“That plan is built on a shared goal, a goal of reducing health-care costs for everyone. It crosses all payers and providers and would benefit all Coloradans,” he said.

“It creates a target, a health-care spending target for providers and insurance, an agreed upon target everyone believes in because all had a voice in what that target is,” Tholen said.

The Total Cost of Care program would welcome collaboration from all stakeholders; examine total health-care expenditures across the system, their rates of increase over time and the factors driving costs; examine the impact of existing initiatives and continue what’s working to improve affordability; and establish an agreed-upon, sustainable rate of growth that is tied to the Colorado economy, according to the CHA.

“We agree that health care is too expensive, and no one can dispute that there is a unifying sentiment across Colorado that real solutions are needed to make care more affordable, accessible and transparent. That said, we see the proposed public option from a different perspective,” said Peter Banko, president and CEO of Centura Health, which has hospitals in Longmont and Louisville in the Boulder Valley. “We believe a sustainable solution is attainable, and there are four elements that we would like to see in any bill that moves forward — state-initiated ‘fixes’ to the current exchange, off-exchange only for expanded coverage, consumer savings protections (or premium reduction targets) and narrow exclusive health plan/provider networks.”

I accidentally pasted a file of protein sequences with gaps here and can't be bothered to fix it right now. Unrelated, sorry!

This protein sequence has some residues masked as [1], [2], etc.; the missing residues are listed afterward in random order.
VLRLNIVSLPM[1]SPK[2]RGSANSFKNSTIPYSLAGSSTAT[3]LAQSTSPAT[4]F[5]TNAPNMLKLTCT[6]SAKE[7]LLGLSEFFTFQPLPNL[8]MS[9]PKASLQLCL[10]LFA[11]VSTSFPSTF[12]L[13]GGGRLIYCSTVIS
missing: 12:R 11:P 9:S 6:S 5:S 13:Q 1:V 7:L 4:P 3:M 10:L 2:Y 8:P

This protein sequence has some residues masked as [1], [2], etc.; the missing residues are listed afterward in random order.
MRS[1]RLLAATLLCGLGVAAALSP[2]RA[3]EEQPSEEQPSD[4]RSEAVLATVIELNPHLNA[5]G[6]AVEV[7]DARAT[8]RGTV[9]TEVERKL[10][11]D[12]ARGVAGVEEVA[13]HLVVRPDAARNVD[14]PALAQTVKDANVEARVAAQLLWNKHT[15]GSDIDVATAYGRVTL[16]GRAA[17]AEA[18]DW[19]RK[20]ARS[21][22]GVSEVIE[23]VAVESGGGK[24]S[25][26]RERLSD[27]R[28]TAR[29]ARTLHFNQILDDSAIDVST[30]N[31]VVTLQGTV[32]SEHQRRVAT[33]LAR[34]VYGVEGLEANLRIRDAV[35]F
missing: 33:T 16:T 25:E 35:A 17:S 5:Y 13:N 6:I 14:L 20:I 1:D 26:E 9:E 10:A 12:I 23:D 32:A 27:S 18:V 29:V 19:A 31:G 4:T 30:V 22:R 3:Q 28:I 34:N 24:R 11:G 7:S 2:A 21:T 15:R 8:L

Dan Weaver, a spokesman for UCHealth, said that his organization “does have concerns about the public option final proposal presented by HCPF and DOI late last year, and we shared these concerns in a letter to the administration. However, an actual bill to create the public option has not been introduced during this legislative session, so many of the details are still unknown. Until hospitals see the bill and exactly how the public option might impact employers, patients and hospitals in our state, we really can’t discuss the plan itself.”